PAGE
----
You need to hire a trainer to help you with the aggression and you need someone who uses a lot of boundaries, positive reinforcement and fair discipline tactfully. Dog Walking. Dog Sitting. Dog Boarding. Book in. The Set Rules Method. Introduction All puppies are sweet and cute; yours will be no different. Defining Tasks The trick to training your Chihuahua to be friendly from the start is to get him social as early as possible.

Getting Started Start training your Chihuahua to be friendly as soon as you bring him home. Before you bring a Chihuahua into your home, decide your boundaries. Set boundaries with sleeping arrangements, whether or not your Chihuahua will sleep in your bed, be allowed on your couch, or be held much of the time. Set physical boundaries within your home, such as not allowing the Chihuahua in the bathroom with you or in the kitchen while you are cooking. As soon as you bring your Chihuahua home, begin obedience training. Chihuahuas can be stubborn, so do not give up even if your dog stops showing interest.

Offer high-value treats during training and keep your sessions short. Start with the basics to set yourself up as the leader of the pack.

Chihuahua Potty-Training and Housebreaking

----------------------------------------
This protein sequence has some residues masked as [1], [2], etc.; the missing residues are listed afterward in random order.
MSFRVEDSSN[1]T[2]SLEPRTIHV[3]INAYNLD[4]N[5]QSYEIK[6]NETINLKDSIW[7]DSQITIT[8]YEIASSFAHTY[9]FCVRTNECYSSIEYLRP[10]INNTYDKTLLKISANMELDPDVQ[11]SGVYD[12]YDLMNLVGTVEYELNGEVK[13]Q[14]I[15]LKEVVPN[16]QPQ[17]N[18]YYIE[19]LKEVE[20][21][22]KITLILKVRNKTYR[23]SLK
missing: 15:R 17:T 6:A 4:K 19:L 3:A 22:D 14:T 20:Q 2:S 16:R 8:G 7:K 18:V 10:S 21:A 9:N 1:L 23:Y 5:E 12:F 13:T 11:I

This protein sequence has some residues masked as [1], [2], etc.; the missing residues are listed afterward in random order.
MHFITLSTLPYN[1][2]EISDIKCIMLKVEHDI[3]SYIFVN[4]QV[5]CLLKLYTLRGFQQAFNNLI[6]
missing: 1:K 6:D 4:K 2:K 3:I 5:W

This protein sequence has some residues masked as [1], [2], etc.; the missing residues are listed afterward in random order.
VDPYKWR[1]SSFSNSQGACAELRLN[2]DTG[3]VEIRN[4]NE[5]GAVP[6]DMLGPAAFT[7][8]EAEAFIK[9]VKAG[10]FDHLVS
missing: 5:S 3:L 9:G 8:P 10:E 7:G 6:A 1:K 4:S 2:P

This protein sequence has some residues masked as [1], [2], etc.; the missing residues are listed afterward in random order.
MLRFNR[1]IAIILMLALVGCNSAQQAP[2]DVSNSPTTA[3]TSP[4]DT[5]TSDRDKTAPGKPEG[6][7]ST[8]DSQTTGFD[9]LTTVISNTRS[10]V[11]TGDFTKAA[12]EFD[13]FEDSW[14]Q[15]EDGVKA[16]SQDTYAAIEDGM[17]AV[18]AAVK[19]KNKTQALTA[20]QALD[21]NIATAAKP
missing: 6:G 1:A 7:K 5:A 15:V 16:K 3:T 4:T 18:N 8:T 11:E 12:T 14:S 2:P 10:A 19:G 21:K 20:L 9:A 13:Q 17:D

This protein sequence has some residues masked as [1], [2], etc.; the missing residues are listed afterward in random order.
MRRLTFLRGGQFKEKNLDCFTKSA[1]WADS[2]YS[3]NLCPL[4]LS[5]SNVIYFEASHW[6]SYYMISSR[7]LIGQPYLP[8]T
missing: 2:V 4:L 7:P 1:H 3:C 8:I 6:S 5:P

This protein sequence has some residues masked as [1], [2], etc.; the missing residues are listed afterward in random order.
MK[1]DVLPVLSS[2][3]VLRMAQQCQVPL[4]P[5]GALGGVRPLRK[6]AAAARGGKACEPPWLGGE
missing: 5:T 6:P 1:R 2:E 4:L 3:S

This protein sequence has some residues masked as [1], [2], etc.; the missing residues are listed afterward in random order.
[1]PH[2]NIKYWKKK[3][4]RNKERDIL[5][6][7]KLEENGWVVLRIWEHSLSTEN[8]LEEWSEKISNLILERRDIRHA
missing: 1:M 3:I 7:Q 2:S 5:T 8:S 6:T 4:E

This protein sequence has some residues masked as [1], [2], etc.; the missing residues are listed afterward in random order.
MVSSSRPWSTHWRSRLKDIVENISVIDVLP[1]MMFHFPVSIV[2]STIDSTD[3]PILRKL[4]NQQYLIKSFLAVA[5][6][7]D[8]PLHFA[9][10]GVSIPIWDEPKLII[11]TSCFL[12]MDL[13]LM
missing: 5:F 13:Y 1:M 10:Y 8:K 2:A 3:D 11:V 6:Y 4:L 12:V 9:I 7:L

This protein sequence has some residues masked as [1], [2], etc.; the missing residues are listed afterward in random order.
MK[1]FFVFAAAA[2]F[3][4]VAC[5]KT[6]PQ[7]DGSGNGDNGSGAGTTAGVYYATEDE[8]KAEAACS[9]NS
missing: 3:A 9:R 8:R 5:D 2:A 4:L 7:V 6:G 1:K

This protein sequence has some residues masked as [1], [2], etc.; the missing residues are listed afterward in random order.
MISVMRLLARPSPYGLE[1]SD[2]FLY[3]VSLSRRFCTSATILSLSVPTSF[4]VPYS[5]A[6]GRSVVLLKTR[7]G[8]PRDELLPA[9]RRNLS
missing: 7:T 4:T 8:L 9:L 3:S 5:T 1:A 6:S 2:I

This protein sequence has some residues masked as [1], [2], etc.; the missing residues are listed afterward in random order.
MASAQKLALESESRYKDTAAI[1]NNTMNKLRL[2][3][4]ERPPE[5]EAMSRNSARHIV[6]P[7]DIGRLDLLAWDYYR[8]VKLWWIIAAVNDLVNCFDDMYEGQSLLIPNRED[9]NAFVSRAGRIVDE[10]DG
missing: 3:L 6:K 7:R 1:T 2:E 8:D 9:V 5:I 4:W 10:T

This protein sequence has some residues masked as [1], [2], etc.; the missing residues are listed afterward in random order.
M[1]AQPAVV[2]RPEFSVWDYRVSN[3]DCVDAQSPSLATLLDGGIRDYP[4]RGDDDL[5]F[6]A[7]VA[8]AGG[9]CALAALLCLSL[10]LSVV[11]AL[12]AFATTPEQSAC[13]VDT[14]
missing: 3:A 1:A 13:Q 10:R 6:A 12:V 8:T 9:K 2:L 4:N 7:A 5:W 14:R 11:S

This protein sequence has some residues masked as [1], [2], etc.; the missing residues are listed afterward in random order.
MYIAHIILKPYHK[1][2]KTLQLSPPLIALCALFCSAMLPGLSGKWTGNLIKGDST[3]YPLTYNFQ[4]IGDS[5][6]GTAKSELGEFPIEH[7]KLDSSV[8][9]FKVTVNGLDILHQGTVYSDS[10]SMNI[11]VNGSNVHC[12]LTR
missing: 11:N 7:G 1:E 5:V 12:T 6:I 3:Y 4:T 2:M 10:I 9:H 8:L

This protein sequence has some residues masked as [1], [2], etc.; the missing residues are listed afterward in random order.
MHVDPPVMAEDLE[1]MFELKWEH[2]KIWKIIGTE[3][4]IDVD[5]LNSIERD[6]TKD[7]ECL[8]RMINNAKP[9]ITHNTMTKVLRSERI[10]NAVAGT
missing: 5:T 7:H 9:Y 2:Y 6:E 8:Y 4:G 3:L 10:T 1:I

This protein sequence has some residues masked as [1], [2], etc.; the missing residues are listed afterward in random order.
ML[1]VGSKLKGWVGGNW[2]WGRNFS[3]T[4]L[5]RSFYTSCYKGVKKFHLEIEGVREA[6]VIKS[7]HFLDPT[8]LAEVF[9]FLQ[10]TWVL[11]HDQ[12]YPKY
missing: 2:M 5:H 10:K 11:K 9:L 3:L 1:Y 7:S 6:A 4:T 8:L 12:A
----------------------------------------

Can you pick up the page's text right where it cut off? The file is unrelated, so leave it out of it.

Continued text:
Your Chihuahua will growl a lot, especially as he is meeting people and pets in your world. Do not allow him to get away with growling at your guests. Be firm and ignore poor behavior but overly reward good behaviors. When you catch your Chihuahua being friendly to someone within your household, a guest, or another pet, reward him with a tasty high-value treat.

When setting your boundaries, decide if lap sitting or couch sitting will be allowed as long as your Chihuahua is well behaved. If so, when he is good, allow these things as rewards. Get your Chihuahua out as often as possible to see the big wide world. He needs to be comfortable with people coming into your home and with other pets being near you. A Chihuahua who is not well socialized will stick to his owner and fear anyone else. From early on, take your Chihuahua anywhere you can take him. Introduce him to other dogs.